Download Atlas of Industrializing Britain, 1780-1914 by John Langton, R. J. Morris PDF

By John Langton, R. J. Morris

ISBN-10: 0416303005

ISBN-13: 9780416303001

This atlas attracts jointly an important social and fiscal information on England, Scotland and Wales among 1780 and 1914, and offers a transparent consultant to the commercial improvement of significant Britain throughout the glossy interval.

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Additional info for Atlas of Industrializing Britain, 1780-1914

Example text

Infant mortality remained high until the 1890s, then fell sharply from 150–60 to around 100 in 1914 in England and Wales and from 117–38 to about 110 in Scotland. 22). Except during the Irish famine migration of the 1840s, Britain was a net exporter of people. 5 million over two centuries after 1750. 4m, though England was a net gainer from movements within the British Isles, especially from Ireland: Scotland gained from Ireland but lost to England. 23). 5m, 1841–1911. Registration districts on both clay (St Neots) and light soils (Louth) lost heavily, especially from the 1870s depression.

The core-periphery relationships that integrated British economy and society produced one sort of large-scale pattern, but they also intensified smaller-scale regional distinctions through encouraging specialization and competition. The provincial industrial regions were at first nourished through links to London which brought finance, techniques and access to wider markets. These links were never broken. Eventually they took back, through multiplier leakages, resources which strengthened London’s position.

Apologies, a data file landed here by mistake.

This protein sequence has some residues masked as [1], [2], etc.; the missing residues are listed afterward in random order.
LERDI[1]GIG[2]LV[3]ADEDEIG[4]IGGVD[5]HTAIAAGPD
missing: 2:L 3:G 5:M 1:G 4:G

Even higher quality haematite ore was present in the Carboniferous Limestone in south and north Wales, the Forest of Dean, Furness and Cumberland, whilst the lodes of iron ore that occur as siderite or chalybite in the same strata in the Pennines, Devon and Cornwall and the pockets of haematite and other iron ores in western Scotland gave rise to brief but frantic mining activity in the nineteenth century. After the exhaustion of the Carboniferous ores the majority of home-produced iron ore was raised from the lower quality Jurassic deposits, which are particularly abundant in Cleveland, north Lincolnshire, Northamptonshire and north Oxfordshire.

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